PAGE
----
Increased Transmural Pressure Pulmonary Edema (“Cardiogenic” Pulmonary Edema)
Significantly increased πc′ can increase extravascu-lar lung water and result in pulmonary edema. As can be seen from the Starling equation, a decrease in πc′ may accentuate the effects of any increase in πc′. Two major mechanisms increase πc′; namely, pulmonary venous hypertension and a markedly increased pulmonary blood flow. Any elevation of pulmonary venous pressure is transmitted passively backward to the pulmonary capillaries and second-arily increases πc′. Pulmonary venous hypertension usually results from left ventricular failure, mitral stenosis, or left atrial obstruction. Increases in pul-monary blood flow that exceed the capacity of the pulmonary vasculature will also raise πc′. Marked increases in pulmonary blood flow can be the result of large left-to-right cardiac or peripheral shunts, hypervolemia (fluid overload), or extremes of ane-mia or exercise.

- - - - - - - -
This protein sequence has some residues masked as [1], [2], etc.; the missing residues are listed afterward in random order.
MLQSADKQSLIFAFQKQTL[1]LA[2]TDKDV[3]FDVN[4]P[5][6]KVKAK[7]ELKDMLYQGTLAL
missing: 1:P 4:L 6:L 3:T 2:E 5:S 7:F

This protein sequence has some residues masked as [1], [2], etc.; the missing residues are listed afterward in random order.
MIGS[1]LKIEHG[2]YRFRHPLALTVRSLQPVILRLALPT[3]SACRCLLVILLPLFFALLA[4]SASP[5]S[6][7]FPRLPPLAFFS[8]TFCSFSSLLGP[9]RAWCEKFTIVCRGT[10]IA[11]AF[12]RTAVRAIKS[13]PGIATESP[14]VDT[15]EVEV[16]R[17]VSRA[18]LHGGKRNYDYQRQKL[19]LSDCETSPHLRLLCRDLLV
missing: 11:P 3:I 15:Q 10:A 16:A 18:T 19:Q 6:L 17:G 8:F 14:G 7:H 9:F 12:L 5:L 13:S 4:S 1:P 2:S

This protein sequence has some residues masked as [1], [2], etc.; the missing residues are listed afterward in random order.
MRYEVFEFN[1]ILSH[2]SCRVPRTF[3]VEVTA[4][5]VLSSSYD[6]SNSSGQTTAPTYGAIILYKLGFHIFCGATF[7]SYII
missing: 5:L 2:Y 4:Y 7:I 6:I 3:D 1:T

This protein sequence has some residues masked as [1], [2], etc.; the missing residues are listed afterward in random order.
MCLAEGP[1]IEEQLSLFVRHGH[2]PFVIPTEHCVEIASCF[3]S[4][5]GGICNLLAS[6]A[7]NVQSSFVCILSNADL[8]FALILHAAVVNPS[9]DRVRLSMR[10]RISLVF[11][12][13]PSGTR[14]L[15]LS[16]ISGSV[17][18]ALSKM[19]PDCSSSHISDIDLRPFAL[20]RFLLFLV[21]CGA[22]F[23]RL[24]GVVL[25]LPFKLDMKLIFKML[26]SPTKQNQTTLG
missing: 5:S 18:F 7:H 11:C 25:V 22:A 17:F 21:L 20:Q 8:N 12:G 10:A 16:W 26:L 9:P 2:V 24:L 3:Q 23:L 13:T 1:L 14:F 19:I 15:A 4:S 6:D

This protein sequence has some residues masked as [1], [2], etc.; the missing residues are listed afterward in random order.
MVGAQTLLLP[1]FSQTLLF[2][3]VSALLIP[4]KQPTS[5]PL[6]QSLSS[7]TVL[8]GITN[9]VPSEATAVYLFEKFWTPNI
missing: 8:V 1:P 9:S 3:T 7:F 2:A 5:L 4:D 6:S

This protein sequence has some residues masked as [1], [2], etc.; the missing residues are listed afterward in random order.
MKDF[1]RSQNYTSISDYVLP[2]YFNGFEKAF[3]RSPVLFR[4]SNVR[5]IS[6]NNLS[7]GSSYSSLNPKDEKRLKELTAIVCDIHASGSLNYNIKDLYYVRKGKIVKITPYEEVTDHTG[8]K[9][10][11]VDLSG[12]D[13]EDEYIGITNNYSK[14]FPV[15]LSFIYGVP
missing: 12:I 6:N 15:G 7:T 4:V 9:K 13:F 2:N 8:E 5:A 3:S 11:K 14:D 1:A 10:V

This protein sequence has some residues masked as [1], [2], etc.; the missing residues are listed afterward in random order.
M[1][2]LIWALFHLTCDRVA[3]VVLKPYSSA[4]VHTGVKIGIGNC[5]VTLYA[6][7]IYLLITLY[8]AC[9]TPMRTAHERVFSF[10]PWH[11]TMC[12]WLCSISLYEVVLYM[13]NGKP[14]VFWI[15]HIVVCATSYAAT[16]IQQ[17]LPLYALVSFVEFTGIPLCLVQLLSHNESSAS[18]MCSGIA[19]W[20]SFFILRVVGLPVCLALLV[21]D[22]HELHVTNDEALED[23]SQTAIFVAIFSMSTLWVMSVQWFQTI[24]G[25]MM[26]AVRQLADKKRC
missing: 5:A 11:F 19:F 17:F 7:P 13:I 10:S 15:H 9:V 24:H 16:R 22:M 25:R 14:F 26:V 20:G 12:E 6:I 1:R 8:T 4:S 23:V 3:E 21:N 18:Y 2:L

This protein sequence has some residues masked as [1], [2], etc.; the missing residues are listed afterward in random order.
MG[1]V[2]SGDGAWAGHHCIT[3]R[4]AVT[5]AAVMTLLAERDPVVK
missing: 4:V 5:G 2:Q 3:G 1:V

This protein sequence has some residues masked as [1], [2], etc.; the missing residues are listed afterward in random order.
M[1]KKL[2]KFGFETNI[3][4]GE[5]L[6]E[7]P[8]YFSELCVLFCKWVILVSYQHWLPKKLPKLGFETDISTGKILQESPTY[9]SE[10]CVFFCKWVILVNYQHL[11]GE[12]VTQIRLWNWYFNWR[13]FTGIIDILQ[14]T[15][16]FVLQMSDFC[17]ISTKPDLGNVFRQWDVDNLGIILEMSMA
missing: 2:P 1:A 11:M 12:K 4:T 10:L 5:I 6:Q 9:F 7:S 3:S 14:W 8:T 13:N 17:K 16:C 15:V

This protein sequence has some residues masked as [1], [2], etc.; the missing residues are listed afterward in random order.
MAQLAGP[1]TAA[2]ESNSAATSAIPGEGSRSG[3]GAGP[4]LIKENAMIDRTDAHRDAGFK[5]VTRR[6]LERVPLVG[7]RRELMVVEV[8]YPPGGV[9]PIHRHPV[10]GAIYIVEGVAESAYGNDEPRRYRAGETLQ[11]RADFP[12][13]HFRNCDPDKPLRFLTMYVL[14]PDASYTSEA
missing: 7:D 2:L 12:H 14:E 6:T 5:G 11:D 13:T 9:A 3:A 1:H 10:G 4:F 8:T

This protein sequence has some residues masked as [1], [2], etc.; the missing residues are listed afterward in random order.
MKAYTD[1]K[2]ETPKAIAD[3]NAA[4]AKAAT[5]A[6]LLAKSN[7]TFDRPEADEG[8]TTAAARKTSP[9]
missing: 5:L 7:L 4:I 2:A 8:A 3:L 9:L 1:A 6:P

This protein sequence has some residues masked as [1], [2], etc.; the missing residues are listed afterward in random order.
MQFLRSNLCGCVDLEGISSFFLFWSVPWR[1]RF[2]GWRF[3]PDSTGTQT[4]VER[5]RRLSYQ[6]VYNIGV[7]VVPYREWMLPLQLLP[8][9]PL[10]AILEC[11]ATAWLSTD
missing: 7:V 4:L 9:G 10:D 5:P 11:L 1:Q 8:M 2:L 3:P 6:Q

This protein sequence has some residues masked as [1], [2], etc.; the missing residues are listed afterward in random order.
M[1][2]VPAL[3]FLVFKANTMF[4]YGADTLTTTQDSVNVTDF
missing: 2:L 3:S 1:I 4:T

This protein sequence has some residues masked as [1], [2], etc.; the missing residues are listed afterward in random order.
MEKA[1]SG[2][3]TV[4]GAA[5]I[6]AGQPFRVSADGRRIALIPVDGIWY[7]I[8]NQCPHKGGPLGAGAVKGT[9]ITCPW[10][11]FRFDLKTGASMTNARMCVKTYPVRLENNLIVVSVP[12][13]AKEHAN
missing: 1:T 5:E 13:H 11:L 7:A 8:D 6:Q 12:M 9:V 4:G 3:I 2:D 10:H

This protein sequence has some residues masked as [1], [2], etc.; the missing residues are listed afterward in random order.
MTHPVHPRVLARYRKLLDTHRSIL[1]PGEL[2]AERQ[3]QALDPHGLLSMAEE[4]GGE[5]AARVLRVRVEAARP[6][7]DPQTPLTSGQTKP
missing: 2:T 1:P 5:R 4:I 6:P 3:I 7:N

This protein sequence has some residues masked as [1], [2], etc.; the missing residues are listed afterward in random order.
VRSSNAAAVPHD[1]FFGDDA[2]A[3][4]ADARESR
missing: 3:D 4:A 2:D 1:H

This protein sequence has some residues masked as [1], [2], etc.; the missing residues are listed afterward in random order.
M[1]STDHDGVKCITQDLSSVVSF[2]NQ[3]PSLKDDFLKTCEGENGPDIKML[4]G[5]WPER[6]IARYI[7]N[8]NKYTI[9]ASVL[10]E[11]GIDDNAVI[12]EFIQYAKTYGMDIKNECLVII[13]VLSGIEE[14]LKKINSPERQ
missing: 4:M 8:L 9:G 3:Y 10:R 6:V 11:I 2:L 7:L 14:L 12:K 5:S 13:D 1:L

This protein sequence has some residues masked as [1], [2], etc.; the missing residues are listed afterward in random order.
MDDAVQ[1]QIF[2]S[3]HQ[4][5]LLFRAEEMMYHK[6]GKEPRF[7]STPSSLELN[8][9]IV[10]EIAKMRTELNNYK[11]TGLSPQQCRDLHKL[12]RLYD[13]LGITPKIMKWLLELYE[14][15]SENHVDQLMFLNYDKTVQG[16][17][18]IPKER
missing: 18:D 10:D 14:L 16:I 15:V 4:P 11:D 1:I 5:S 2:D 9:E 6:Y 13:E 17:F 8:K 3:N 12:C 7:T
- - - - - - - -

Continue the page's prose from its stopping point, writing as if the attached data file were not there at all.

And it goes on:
Management of cardiogenic pulmonary edema involves decreasing the pressure in the pulmo-nary capillaries. Generally, this includes mea-sures to improve left ventricular function, correct fluid overload with diuretics, or reduce pulmonary blood flow. Pharmacological treat-ment of acute cardiogenic pulmonary edema has included oxygen, morphine, diuretics (especially loop diuretics), vasodilators such as nitrates or angiotensin-converting enzyme (ACE) inhibitors (although these decrease both preload and after-load), and inotropes such as dobutamine or mil-rinone. Vasodilators, particularly nitrates, have proved useful. By reducing preload, pulmonary congestion is relieved; by reducing afterload, car-diac output may be improved. Positive airway pres-sure therapy is also a useful adjunct for improving oxygenation. When pulmonary edema is a conse-quence of acute coronary ischemia and left ventric-ular failure, intraaortic balloon counterpulsation or other assist devices may be used.
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